Volunteering is fun, exciting, rewarding, and gives one a sense of accomplishment. Volunteers in the Education Department have the opportunity to gain an immense amount of knowledge about the world around them. The docents, interns, and Summer Learning Institute volunteers are the glue that keep the educational components of the Museum functioning at a high level.


The Museum is forever grateful to all of its amazing volunteers. The dedication of this group of people is so important and is a huge contribution to the success of the Museum. During 2016, our MOAS volunteers donated 14,408 hours of service to MOAS and their generosity cannot be overstated. On April 25, 2017 we will thank our MOAS volunteers at the Annual Volunteer Brunch. This year, we will be celebrating six milestone anniversaries with the Museum.


Patti Nikolla, Guest Services Manager The Museum relies heavily on our volunteers as they are a vital part of the ongoing work that happens all across the MOAS campus. Good volunteers enhance the experiences of our guests. Volunteers contribute many hours of service by assisting the Museum in our admissions area, gift shops, and with special events. They all take a particular pride in being helpful to our guests and take their responsibilities very seriously. Many of our volunteers find that donating their time to the Museum is a fun way to remain active in the community.

Tom Davis – MOAS Docent

Often we think of volunteering as a one-way street. A situation where we, the volunteers, give our time (and often our talents) to the satisfaction of the institution’s needs. In my personal experience with MOAS and in the last two years at the Cici and Hyatt Brown Museum of Art, the situation is exactly the opposite. The last ten plus years have been an ongoing education and engaging experience that has enriched my life in many ways. It is not only the constant challenge and fun of having to research and become involved in constantly changing exhibits but also the joy of meeting and interacting with people from all around the world. Art has always been my first passion and when the Brown Museum opened, I was in my element. To be a volunteer in the world’s finest museum of Florida art is a privilege, not a job, and I am forever grateful for the opportunity.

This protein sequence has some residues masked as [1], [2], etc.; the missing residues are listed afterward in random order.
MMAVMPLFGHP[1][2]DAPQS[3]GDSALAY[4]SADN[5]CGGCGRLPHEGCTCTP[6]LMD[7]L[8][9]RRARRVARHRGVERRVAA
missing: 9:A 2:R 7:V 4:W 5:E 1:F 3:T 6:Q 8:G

Since interning with MOAS two years ago, I have been quite busy pursuing a number of short term positions with the National Park Service. Immediately after concluding my internship with MOAS, I took another internship in Washington, D.C. where I worked at the National Park Service facility called the Museum Resource Center, a storage space for National Park museum collections. There, I cared for and maintained the integrity of the park’s artifacts. After that, I found myself in Cape Cod, Massachusetts, where I worked for the Cape Cod National Seashore, again, working with the park’s collections. My experience with MOAS and that National Park Service have played a major role in my decision to pursue a master’s degree in Museum Studies. Through my time working with collections at the National Park Service, I have learned that I enjoy spending time with museum audiences and am focusing my studies on museum education and exhibit development.

I interned with the Museum’s Education Department in the spring of 2015. While interning at MOAS, I assisted the Education Department with various research projects, attended several school science fairs on outreach, and was a docent at the Cici and Hyatt Brown Museum of Art.


I have made many friends at MOAS while working with other volunteers and staff. Being at the Museum is always a pleasure.

I attribute my time at the Museum of Arts & Sciences as the driving force behind my desire to work in museum education. I am hoping that this summer I will be able to intern with the Education Department at the Smithsonian and will also be pursuing a position on an archeology dig in Virginia.

Marion Whelton – MOAS Head Docent